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Summary for 1001 Lenora ST / Parcel ID 0660001470 / Inv #

Historic Name: Store Building for the Puget Sound Notion Company Common Name: Alpha Cine
Style: Art Deco Neighborhood: Denny Triangle
Built By: Year Built: 1930
In the opinion of the survey, this property is located in a potential historic districe (National and/or local).
This building was designed by architect Louis Svarz as a “Store Building for the Puget Sound Notion Company,” according to original drawings which date from October 3, 1929. The firm of Hall and Stevenson was the structural engineer. In 1979, architect Merwyn Haneberg remodeled the building for use by Alpha Cine. The actual changes involved the addition of wood stud and plasterboard walls, to create a series of rooms, including printing rooms, animation rooms and editing rooms on the main floor. None of these changes affected the exterior of the building. According to extant drawings from 1992, the bay infills along the Terry Avenue elevation occurred around 1992. In general, aside from the infill of the Terry Avenue elevation openings, the exterior of the building is reasonably intact. The Lenora façade, virtually intact, is a striking example of Art Deco design in Seattle. Svarz also designed the Art Deco 812 Howell Street, also located in the Denny Triangle area. 1001 Lenora Street complements the neighboring Volker Building, which is located across the street and is listed on the National Register of Historic Places.
This three story Art Deco building has a 120 foot by 60 foot rectangular footprint. It is located on the southeast corner of Lenora Street and Terry Avenue, across the street from the Volker Building, designed in the Art Deco style. The main façade along Lenora Street, more or less faces north, or northwest. It is clad in golden buff brick and has a cast stone base and ornament. The Terry Street elevation also is mainly clad in motley tones of golden buff brick and has cast stone ornament. The east elevation, originally not meant to be seen from the street, reveals the building’s concrete structure. The building has a flat roof and parapet, which is dramatically raised over the central bay of the main façade on Lenora Street. The two long, continuous, engaged piers, that frame the central bay, each end in a cast-stone finial, which rises above the parapet. Each finial includes an elongated pyramidal shape, topped by a flattened cube. Below, the main entry is adorned with a simple cast stone surround, which has vertical incisions and includes what appear to be stylized flower stems, with, above each stem, a single, stylized flower. Directly above the entrance level, the central bay is divided into three sections, each with a small rectangular opening, filled with metal sash. The spandrels above the second and third floor windows are decorated with a recurring motif of large, stylized leaves. This ornament also projects up over the level of the concrete parapet. The central bay is flanked by two wider and simpler bays to the east and three similar bays to the west (toward Terry Avenue). At each floor, the standard bay has a large opening, usually filled with original multi-pane industrial sash, flanked by engaged piers, terminated by simple concrete caps. There is a significant level change from east to west and this is reflected in the Lenora façade: the basement level is exposed on the western side of the façade. In this area the bottom two floors have newer glazing, with thick metal mullions and fewer lights. Futhermore, along the Terry Avenue elevation, street level storefront windows and a garage door are not original and date from the 1990s. It was also during the 1990s, that the upper level openings were filled and then clad with dryvit over stucco finish. Various vents, large and small were also incorporated into these new assemblies. Despite these changes, this side elevation retains intact brick cladding and distinctive cast stone ornamentation at the parapet level, very similar to the main façade. The interior building structure was designed with regularly spaced concrete columns, which are hexagonal in plan and have splayed column capitals, a not uncommon structural design for concrete columns during the late 1920s.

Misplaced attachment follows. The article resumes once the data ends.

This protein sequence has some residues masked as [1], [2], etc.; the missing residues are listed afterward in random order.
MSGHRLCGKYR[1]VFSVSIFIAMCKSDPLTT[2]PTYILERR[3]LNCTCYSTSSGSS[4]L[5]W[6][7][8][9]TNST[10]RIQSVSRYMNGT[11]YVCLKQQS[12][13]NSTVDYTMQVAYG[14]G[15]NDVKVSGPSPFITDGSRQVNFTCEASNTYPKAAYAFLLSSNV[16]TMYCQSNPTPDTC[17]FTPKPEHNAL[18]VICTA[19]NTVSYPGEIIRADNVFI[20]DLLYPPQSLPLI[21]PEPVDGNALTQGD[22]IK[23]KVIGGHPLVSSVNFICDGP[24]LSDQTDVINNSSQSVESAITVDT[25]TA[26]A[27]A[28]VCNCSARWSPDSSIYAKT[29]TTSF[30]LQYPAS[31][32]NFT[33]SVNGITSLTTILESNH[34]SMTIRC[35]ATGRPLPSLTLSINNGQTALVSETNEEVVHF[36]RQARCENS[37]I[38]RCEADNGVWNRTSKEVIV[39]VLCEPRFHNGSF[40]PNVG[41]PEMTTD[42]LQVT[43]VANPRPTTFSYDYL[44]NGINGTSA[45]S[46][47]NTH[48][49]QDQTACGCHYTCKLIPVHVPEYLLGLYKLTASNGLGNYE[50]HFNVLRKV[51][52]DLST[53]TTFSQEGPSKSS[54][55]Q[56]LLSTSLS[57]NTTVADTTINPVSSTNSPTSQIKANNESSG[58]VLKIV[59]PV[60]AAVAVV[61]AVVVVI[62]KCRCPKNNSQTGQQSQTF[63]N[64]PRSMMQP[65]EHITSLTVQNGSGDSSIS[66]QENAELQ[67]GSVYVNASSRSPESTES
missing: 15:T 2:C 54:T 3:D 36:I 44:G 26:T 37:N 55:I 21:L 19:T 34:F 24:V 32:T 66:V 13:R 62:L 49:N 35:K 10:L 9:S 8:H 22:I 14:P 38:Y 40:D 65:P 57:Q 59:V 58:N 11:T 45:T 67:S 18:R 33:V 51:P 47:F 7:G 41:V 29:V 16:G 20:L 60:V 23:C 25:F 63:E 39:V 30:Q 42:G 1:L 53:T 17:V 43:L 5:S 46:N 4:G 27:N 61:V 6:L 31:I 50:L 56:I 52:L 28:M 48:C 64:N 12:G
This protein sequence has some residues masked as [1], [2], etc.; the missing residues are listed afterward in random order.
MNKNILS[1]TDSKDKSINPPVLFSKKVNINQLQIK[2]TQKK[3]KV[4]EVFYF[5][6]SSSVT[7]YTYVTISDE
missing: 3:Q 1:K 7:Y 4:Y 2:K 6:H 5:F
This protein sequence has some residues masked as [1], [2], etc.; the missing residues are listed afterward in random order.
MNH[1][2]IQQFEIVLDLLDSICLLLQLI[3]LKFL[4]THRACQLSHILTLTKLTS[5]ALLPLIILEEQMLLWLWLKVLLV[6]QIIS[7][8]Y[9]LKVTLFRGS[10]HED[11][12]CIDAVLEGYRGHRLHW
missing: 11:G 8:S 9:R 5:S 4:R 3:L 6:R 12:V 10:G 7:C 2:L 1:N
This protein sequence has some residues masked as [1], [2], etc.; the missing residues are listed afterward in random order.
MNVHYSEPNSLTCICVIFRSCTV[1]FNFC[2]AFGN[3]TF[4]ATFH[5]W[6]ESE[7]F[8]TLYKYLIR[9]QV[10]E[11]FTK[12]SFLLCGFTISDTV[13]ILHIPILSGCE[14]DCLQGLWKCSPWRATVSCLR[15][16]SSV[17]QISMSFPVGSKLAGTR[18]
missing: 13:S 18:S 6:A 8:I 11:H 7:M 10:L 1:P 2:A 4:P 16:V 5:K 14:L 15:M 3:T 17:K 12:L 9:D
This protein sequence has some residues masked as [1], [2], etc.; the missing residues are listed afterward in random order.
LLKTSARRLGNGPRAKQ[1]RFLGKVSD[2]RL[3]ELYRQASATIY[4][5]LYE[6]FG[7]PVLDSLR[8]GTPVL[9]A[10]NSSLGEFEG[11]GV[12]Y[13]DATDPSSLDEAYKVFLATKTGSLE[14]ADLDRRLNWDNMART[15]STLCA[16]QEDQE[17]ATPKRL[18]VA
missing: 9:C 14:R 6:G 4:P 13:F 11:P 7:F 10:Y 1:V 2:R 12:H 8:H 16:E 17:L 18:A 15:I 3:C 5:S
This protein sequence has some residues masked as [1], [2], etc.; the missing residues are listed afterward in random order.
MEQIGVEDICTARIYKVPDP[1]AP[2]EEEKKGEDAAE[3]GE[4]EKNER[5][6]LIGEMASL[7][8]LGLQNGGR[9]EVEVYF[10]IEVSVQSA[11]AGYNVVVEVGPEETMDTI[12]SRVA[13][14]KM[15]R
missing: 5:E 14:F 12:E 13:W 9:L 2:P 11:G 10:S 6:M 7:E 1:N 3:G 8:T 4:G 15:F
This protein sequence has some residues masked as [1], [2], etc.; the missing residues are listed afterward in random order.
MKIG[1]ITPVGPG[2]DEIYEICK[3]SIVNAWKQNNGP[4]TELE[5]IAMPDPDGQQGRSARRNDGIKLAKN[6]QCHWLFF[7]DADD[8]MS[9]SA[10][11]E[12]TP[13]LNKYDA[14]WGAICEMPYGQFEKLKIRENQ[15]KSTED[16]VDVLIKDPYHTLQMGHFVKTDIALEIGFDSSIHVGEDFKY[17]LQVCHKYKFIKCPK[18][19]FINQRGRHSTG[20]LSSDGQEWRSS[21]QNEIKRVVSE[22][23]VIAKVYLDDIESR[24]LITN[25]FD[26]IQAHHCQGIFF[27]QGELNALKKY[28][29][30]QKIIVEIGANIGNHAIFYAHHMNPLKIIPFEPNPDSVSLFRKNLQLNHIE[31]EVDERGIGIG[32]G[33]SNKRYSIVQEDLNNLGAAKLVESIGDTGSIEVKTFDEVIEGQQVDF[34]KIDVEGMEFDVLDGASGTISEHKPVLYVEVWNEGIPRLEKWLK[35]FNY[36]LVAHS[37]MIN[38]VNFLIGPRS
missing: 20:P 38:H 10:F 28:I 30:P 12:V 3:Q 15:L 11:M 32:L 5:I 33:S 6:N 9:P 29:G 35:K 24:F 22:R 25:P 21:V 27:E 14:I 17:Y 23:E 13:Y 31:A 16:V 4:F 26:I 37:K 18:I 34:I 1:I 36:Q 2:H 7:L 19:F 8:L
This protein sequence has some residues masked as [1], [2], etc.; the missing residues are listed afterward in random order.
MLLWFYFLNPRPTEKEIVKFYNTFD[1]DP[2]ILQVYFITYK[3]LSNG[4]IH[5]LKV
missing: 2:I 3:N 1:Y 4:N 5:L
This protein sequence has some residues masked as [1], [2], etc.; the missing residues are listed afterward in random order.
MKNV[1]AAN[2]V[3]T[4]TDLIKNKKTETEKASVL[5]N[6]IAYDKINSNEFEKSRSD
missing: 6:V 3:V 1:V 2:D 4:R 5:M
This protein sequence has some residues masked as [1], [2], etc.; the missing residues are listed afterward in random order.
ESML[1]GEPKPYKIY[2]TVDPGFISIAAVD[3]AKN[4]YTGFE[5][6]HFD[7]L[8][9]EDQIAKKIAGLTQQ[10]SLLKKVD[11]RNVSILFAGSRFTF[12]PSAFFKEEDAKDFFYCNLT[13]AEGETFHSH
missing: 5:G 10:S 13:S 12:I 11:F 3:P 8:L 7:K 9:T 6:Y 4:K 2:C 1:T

Detail for 1001 Lenora ST / Parcel ID 0660001470 / Inv #

Status: Yes - Inventory
Classication: Building District Status: INV
Cladding(s): Brick, Concrete, Other Foundation(s): Concrete - Poured
Roof Type(s): Flat with Parapet Roof Material(s): Asphalt/Composition
Building Type: Commercial/Trade - Business Plan: Rectangular
Structural System: No. of Stories:
Unit Theme(s): Architecture/Landscape Architecture, Commerce
Changes to Windows: Moderate
Changes to Original Cladding: Slight
Changes to Plan: Intact
Major Bibliographic References
City of Seattle DCLU Microfilm Records.
King County Property Record Card (c. 1938-1972), Washington State Archives.

Photo collection for 1001 Lenora ST / Parcel ID 0660001470 / Inv #

Photo taken Feb 12, 2006

Photo taken Feb 12, 2006

Photo taken Mar 20, 2006
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